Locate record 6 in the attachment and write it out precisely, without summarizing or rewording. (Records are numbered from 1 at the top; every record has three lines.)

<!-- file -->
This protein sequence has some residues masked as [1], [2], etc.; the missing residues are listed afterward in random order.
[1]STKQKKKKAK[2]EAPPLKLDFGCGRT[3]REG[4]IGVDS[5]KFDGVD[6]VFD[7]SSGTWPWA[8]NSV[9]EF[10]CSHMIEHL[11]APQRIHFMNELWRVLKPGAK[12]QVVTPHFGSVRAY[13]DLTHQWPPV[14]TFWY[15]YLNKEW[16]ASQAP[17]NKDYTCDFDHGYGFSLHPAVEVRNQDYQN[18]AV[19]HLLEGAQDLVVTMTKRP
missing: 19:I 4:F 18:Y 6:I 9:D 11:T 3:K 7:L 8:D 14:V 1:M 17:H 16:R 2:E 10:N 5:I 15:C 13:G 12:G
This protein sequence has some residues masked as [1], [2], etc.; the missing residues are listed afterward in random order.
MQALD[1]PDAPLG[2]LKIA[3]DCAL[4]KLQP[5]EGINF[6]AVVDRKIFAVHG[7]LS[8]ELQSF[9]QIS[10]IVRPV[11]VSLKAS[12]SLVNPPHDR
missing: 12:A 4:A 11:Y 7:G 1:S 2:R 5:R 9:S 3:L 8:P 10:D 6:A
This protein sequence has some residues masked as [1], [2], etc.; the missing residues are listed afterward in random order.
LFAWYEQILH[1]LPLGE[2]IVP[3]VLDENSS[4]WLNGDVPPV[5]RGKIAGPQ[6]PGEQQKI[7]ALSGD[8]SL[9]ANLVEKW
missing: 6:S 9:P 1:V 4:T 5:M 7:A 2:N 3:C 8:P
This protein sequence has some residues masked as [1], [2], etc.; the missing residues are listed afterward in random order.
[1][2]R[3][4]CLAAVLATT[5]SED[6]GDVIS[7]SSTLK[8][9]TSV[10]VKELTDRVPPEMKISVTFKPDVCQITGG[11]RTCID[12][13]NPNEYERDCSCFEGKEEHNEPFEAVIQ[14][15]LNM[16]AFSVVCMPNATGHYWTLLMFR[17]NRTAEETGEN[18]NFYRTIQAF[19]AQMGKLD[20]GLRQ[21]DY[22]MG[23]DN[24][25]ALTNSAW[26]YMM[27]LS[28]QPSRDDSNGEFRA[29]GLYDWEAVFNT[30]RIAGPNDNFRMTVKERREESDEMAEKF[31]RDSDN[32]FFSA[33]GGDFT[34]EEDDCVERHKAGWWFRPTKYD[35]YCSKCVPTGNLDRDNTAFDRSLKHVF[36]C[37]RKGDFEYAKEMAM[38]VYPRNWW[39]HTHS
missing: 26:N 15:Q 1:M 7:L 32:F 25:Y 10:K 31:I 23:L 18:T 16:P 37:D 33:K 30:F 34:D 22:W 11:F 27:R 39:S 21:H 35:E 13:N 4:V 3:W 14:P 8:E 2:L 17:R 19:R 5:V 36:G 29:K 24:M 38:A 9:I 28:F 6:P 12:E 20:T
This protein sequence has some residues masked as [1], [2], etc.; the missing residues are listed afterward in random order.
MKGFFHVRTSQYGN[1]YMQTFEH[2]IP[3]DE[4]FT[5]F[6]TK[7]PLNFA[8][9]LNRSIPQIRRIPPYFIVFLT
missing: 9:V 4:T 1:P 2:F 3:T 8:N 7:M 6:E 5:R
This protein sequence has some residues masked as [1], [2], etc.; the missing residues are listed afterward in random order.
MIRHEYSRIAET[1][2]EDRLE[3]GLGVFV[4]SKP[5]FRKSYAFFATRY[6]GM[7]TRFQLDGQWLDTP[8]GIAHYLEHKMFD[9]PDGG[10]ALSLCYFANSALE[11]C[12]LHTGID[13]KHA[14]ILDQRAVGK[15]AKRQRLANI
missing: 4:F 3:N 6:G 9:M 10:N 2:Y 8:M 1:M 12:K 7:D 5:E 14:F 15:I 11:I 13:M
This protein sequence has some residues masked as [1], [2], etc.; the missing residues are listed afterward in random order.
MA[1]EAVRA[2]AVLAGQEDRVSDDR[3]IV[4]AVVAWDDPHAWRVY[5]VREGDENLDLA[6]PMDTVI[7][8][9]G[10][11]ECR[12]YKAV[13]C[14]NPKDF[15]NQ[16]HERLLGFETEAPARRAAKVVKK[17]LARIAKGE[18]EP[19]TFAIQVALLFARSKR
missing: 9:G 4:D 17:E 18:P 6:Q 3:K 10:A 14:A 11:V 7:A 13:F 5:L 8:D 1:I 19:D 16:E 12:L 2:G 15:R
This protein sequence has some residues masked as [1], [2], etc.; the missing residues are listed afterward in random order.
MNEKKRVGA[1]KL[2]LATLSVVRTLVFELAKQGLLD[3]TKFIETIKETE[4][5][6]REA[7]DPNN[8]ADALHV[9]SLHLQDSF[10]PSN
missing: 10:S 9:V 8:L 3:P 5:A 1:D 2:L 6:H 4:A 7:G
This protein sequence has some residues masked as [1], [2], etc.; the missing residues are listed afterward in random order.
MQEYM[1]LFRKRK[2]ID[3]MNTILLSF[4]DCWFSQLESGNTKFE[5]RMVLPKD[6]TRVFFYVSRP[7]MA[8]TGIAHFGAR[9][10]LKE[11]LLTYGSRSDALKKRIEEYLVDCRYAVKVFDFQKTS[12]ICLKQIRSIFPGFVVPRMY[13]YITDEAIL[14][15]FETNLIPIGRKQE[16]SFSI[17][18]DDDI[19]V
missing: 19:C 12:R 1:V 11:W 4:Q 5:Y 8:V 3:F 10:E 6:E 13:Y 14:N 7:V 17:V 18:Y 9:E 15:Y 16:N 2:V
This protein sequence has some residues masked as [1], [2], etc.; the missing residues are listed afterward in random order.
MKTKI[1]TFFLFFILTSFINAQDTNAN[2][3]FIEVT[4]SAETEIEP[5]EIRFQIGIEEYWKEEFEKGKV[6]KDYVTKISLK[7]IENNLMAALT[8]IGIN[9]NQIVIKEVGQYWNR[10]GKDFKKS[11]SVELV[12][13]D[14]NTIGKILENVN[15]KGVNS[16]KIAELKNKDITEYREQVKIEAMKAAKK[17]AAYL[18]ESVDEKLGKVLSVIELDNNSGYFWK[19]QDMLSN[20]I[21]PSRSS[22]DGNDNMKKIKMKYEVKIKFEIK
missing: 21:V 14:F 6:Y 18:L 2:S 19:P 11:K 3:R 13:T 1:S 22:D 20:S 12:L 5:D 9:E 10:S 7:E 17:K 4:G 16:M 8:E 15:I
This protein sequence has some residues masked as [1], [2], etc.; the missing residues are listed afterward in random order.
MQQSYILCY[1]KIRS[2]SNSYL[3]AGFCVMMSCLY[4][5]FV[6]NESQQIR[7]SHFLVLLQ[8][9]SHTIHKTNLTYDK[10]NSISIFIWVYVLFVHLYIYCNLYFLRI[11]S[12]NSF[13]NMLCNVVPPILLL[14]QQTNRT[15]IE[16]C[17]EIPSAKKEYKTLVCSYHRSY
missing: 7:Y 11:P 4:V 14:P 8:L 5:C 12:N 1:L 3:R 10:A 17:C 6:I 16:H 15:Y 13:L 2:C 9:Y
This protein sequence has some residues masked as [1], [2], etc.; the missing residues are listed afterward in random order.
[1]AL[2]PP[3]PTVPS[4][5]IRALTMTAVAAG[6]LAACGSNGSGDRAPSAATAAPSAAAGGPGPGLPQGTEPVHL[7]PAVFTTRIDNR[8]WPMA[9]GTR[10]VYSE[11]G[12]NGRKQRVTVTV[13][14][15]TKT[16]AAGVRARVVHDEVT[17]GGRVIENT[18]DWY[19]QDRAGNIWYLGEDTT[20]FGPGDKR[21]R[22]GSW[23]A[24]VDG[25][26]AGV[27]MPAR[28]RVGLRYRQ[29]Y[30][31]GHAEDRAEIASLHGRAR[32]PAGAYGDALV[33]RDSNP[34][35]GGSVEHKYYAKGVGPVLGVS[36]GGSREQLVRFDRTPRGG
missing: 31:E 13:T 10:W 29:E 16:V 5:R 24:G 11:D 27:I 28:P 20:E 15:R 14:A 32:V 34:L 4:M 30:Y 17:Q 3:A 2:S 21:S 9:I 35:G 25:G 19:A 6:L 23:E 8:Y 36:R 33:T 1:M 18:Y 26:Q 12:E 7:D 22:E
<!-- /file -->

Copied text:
This protein sequence has some residues masked as [1], [2], etc.; the missing residues are listed afterward in random order.
MIRHEYSRIAET[1][2]EDRLE[3]GLGVFV[4]SKP[5]FRKSYAFFATRY[6]GM[7]TRFQLDGQWLDTP[8]GIAHYLEHKMFD[9]PDGG[10]ALSLCYFANSALE[11]C[12]LHTGID[13]KHA[14]ILDQRAVGK[15]AKRQRLANI
missing: 4:F 3:N 6:G 9:M 10:N 2:Y 8:M 1:M 12:K 7:D 5:E 14:F 15:I 11:I 13:M